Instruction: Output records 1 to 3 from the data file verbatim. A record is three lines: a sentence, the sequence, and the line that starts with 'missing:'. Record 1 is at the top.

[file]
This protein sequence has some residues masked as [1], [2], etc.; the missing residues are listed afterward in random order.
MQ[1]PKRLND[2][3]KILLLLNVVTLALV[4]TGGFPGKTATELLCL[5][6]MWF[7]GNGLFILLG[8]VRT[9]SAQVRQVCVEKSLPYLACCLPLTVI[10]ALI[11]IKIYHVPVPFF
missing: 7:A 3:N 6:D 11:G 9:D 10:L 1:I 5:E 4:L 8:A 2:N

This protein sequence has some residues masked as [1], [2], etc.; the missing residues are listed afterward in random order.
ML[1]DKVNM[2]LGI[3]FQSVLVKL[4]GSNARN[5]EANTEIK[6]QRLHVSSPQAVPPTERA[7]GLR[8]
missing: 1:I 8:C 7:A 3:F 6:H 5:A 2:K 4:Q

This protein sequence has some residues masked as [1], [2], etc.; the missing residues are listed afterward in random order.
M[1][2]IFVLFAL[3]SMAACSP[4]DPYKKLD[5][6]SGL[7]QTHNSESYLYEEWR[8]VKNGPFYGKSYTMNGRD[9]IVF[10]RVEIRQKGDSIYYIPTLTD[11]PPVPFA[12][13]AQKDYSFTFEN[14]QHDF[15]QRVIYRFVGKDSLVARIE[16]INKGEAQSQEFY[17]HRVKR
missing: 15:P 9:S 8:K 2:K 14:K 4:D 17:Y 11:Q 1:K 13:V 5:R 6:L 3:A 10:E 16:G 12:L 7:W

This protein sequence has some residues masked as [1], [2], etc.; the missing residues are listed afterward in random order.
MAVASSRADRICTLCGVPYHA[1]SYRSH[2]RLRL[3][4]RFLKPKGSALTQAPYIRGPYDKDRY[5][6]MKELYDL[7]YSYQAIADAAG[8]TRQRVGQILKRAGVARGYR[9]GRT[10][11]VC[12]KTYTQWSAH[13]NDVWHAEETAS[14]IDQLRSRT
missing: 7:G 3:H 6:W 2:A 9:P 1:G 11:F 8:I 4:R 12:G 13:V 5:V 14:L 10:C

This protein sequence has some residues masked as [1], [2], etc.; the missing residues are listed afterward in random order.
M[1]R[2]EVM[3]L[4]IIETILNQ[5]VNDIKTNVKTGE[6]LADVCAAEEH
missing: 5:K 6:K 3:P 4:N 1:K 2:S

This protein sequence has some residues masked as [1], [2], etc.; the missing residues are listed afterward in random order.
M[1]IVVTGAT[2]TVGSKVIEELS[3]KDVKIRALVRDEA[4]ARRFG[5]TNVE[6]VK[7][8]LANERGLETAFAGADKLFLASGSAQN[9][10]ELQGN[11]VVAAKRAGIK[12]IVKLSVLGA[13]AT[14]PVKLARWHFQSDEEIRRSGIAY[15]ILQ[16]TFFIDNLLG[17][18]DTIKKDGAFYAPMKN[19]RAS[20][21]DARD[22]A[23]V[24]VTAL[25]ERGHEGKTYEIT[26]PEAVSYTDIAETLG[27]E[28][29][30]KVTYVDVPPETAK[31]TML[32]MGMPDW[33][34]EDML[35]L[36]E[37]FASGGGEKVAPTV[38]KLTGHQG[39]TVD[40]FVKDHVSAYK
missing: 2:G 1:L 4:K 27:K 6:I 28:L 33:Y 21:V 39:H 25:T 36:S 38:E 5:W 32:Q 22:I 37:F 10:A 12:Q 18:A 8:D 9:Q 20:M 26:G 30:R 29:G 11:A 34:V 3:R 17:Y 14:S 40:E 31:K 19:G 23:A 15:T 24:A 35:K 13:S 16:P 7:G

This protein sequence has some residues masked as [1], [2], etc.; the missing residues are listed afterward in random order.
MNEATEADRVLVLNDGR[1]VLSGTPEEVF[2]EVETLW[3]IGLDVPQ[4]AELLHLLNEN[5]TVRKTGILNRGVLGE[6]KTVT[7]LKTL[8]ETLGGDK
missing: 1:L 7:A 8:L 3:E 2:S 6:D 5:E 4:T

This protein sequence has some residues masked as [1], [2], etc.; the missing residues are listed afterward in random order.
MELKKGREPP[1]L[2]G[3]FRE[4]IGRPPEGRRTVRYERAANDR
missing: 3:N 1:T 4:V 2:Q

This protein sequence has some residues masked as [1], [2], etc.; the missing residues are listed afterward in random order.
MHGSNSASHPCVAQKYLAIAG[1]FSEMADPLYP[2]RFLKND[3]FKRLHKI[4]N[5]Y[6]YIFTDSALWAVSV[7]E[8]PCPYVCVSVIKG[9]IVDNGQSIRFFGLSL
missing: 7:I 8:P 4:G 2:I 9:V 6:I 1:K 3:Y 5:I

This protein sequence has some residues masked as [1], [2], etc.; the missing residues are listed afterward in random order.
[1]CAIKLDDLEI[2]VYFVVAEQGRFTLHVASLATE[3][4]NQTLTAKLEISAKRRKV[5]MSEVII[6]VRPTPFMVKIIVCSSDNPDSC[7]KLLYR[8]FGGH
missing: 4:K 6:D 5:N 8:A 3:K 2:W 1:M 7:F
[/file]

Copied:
This protein sequence has some residues masked as [1], [2], etc.; the missing residues are listed afterward in random order.
MQ[1]PKRLND[2][3]KILLLLNVVTLALV[4]TGGFPGKTATELLCL[5][6]MWF[7]GNGLFILLG[8]VRT[9]SAQVRQVCVEKSLPYLACCLPLTVI[10]ALI[11]IKIYHVPVPFF
missing: 7:A 3:N 6:D 11:G 9:D 10:L 1:I 5:E 4:L 8:A 2:N

This protein sequence has some residues masked as [1], [2], etc.; the missing residues are listed afterward in random order.
ML[1]DKVNM[2]LGI[3]FQSVLVKL[4]GSNARN[5]EANTEIK[6]QRLHVSSPQAVPPTERA[7]GLR[8]
missing: 1:I 8:C 7:A 3:F 6:H 5:A 2:K 4:Q

This protein sequence has some residues masked as [1], [2], etc.; the missing residues are listed afterward in random order.
M[1][2]IFVLFAL[3]SMAACSP[4]DPYKKLD[5][6]SGL[7]QTHNSESYLYEEWR[8]VKNGPFYGKSYTMNGRD[9]IVF[10]RVEIRQKGDSIYYIPTLTD[11]PPVPFA[12][13]AQKDYSFTFEN[14]QHDF[15]QRVIYRFVGKDSLVARIE[16]INKGEAQSQEFY[17]HRVKR
missing: 15:P 9:S 8:K 2:K 14:K 4:D 17:Y 11:Q 1:K 13:V 5:R 6:L 3:A 10:E 16:G 12:L 7:W